Guidelines for placing additional sensors to improve variation diagnosis in assembly processes

Y. Ding*, D. W. Apley

*Corresponding author for this work

Research output: Contribution to journalArticlepeer-review

3 Scopus citations

Abstract

Dimensional variation reduction is critical to assuring high quality in assembly and manufacturing processes. The extent to which data from a multiple-sensor system aids the diagnosis of variation sources depends on the effective placement of the sensors. The diagnostic objective that we consider is to estimate the variance components for potential variation sources. Using a linear structured model to represent the effects of the variation sources on the measurement data, this paper studies the problem of how to add additional sensor(s) to ensure diagnosability and/or improve estimation accuracy. Most prior work on sensor placement focused on automated numerical search algorithms that optimize rather unintuitive mathematical measures of diagnosability and accuracy. Our objective is to translate the measures into expressions that provide better conceptual guidance into how to most appropriately locate additional sensors to improve accuracy and diagnosability. The expressions may be used in conjunction with qualitative judgment and expert knowledge as the basis for locating additional sensors. Alternatively, they can be used in conjunction with existing numerical search routines by providing initial guesses for the sensor location and/or substantially narrowing the space of feasible sensor locations that must be searched during the numerical optimization. The proposed method is illustrated with examples from automotive panel assembly.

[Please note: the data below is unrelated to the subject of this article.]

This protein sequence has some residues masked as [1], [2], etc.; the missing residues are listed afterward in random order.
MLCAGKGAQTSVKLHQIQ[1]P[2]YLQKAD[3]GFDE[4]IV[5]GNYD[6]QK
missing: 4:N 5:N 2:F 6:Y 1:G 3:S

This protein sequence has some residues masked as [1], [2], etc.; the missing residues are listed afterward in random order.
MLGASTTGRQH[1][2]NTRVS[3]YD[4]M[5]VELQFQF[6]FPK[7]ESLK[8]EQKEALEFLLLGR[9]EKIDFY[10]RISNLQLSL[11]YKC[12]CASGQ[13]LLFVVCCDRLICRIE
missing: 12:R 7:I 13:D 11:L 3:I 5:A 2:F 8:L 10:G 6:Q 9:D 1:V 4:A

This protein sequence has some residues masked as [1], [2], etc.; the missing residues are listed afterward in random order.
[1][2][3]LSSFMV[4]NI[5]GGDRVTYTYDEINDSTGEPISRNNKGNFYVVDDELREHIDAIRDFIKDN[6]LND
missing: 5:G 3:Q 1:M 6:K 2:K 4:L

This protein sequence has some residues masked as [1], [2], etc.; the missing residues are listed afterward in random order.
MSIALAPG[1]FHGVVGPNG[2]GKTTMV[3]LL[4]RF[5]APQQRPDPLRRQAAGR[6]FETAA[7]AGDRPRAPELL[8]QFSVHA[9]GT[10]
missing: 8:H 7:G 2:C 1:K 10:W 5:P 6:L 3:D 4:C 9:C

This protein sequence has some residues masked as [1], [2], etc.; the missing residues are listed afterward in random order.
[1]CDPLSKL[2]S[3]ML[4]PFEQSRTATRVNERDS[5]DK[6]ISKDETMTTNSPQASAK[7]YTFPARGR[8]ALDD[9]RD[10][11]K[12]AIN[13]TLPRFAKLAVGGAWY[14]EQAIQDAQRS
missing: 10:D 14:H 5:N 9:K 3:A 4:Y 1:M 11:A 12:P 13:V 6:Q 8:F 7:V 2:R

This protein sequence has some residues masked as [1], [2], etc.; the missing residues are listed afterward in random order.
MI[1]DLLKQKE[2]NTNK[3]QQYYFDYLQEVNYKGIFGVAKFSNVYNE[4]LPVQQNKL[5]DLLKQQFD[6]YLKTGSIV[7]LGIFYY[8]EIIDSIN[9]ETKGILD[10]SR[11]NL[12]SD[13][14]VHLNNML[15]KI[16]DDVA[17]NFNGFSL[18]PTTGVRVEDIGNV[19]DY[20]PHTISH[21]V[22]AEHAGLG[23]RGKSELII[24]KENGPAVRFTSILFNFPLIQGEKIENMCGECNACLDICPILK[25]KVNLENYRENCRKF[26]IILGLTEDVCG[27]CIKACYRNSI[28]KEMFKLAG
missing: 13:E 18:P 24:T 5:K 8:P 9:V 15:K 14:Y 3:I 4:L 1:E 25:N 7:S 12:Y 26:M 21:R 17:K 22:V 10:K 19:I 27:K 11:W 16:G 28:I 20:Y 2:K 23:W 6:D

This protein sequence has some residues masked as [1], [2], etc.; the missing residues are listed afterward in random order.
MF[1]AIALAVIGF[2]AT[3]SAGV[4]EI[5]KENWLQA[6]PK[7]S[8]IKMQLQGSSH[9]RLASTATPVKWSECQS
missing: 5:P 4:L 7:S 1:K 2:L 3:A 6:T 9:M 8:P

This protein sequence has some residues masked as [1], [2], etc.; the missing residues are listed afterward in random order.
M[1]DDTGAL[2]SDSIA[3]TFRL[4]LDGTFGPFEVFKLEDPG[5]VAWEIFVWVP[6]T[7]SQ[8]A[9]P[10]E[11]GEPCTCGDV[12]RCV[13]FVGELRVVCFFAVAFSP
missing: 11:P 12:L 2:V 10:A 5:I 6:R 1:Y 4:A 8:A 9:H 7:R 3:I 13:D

Original languageEnglish (US)
Pages (from-to)5485-5507
Number of pages23
JournalInternational Journal of Production Research
Volume45
Issue number23
DOIs
StatePublished - Dec 2007

Keywords

  • Assembly systems
  • Dimensional variation reduction
  • Fault diagnosis
  • Sensor placement
  • Variance component estimation

ASJC Scopus subject areas

  • Strategy and Management
  • Management Science and Operations Research
  • Industrial and Manufacturing Engineering

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